×
Log in to StudySoup
Get Full Access to Statistics - Textbook Survival Guide
Join StudySoup for FREE
Get Full Access to Statistics - Textbook Survival Guide

Solutions for Chapter 2: A First Course in Probability 9th Edition

A First Course in Probability | 9th Edition | ISBN: 9780321794772 | Authors: Sheldon Ross

Full solutions for A First Course in Probability | 9th Edition

ISBN: 9780321794772

A First Course in Probability | 9th Edition | ISBN: 9780321794772 | Authors: Sheldon Ross

Solutions for Chapter 2

Solutions for Chapter 2
4 5 0 290 Reviews
16
5
Textbook: A First Course in Probability
Edition: 9
Author: Sheldon Ross
ISBN: 9780321794772

Chapter 2 includes 97 full step-by-step solutions. This textbook survival guide was created for the textbook: A First Course in Probability , edition: 9. A First Course in Probability was written by and is associated to the ISBN: 9780321794772. Since 97 problems in chapter 2 have been answered, more than 62036 students have viewed full step-by-step solutions from this chapter. This expansive textbook survival guide covers the following chapters and their solutions.

Key Statistics Terms and definitions covered in this textbook
  • `-error (or `-risk)

    In hypothesis testing, an error incurred by rejecting a null hypothesis when it is actually true (also called a type I error).

  • a-error (or a-risk)

    In hypothesis testing, an error incurred by failing to reject a null hypothesis when it is actually false (also called a type II error).

  • Attribute

    A qualitative characteristic of an item or unit, usually arising in quality control. For example, classifying production units as defective or nondefective results in attributes data.

  • Backward elimination

    A method of variable selection in regression that begins with all of the candidate regressor variables in the model and eliminates the insigniicant regressors one at a time until only signiicant regressors remain

  • Bimodal distribution.

    A distribution with two modes

  • Binomial random variable

    A discrete random variable that equals the number of successes in a ixed number of Bernoulli trials.

  • Causal variable

    When y fx = ( ) and y is considered to be caused by x, x is sometimes called a causal variable

  • Central composite design (CCD)

    A second-order response surface design in k variables consisting of a two-level factorial, 2k axial runs, and one or more center points. The two-level factorial portion of a CCD can be a fractional factorial design when k is large. The CCD is the most widely used design for itting a second-order model.

  • Confounding

    When a factorial experiment is run in blocks and the blocks are too small to contain a complete replicate of the experiment, one can run a fraction of the replicate in each block, but this results in losing information on some effects. These effects are linked with or confounded with the blocks. In general, when two factors are varied such that their individual effects cannot be determined separately, their effects are said to be confounded.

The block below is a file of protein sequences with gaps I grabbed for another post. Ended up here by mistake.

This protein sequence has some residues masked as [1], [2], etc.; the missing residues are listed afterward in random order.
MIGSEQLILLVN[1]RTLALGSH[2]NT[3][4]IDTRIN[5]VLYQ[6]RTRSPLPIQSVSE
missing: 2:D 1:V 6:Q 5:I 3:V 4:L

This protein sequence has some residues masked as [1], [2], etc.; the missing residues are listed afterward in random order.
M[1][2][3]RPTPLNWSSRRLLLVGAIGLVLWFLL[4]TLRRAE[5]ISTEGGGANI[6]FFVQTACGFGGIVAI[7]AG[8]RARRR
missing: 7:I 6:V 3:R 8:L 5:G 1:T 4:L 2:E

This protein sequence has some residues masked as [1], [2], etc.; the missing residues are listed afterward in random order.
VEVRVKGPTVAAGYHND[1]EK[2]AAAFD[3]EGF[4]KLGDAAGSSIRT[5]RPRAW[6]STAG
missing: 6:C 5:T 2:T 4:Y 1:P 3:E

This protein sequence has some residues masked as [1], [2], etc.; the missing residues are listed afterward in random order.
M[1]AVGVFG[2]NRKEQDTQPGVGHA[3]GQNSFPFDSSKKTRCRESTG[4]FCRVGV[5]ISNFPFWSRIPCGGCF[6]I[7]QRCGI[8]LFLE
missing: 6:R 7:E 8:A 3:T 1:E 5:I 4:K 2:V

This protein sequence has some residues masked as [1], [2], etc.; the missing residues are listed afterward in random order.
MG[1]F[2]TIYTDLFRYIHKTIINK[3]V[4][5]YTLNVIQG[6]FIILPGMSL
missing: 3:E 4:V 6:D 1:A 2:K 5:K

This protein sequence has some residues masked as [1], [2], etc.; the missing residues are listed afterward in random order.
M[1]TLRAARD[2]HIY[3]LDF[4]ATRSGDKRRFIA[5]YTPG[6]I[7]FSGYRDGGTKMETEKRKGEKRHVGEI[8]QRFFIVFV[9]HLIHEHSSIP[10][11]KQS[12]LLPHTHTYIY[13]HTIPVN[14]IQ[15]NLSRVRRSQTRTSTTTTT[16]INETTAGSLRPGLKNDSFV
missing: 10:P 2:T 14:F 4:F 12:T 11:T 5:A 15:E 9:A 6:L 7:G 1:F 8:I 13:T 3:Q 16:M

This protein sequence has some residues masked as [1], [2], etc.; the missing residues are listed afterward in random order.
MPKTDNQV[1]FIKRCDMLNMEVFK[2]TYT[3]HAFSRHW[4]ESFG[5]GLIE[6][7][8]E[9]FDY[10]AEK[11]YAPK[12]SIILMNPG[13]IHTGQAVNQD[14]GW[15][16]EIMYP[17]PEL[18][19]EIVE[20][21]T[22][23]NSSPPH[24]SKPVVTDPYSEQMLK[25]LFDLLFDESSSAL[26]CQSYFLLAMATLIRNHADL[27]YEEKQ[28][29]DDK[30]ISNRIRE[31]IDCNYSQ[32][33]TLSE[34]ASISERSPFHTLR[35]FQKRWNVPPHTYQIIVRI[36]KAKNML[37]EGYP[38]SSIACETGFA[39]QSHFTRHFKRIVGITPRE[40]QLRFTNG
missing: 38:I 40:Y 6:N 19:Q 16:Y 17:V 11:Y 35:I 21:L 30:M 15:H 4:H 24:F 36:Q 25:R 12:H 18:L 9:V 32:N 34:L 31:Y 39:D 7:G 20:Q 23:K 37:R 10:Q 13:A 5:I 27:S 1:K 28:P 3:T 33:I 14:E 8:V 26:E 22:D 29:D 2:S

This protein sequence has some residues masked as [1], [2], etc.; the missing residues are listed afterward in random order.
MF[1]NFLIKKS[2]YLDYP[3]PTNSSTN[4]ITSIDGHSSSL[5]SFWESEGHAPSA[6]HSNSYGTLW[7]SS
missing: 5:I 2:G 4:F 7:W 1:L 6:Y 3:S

• Conidence coeficient

    The probability 1?a associated with a conidence interval expressing the probability that the stated interval will contain the true parameter value.

  • Consistent estimator

    An estimator that converges in probability to the true value of the estimated parameter as the sample size increases.

  • Continuity correction.

    A correction factor used to improve the approximation to binomial probabilities from a normal distribution.

  • Cumulative normal distribution function

    The cumulative distribution of the standard normal distribution, often denoted as ?( ) x and tabulated in Appendix Table II.

  • Degrees of freedom.

    The number of independent comparisons that can be made among the elements of a sample. The term is analogous to the number of degrees of freedom for an object in a dynamic system, which is the number of independent coordinates required to determine the motion of the object.

  • Enumerative study

    A study in which a sample from a population is used to make inference to the population. See Analytic study

  • Error of estimation

    The difference between an estimated value and the true value.

  • False alarm

    A signal from a control chart when no assignable causes are present

  • Geometric random variable

    A discrete random variable that is the number of Bernoulli trials until a success occurs.

  • Goodness of fit

    In general, the agreement of a set of observed values and a set of theoretical values that depend on some hypothesis. The term is often used in itting a theoretical distribution to a set of observations.

  • Harmonic mean

    The harmonic mean of a set of data values is the reciprocal of the arithmetic mean of the reciprocals of the data values; that is, h n x i n i = ? ? ? ? ? = ? ? 1 1 1 1 g .

Textbook Survival Guides

×
Log in to StudySoup
Get Full Access to Statistics - Textbook Survival Guide
Join StudySoup for FREE
Get Full Access to Statistics - Textbook Survival Guide
×
Reset your password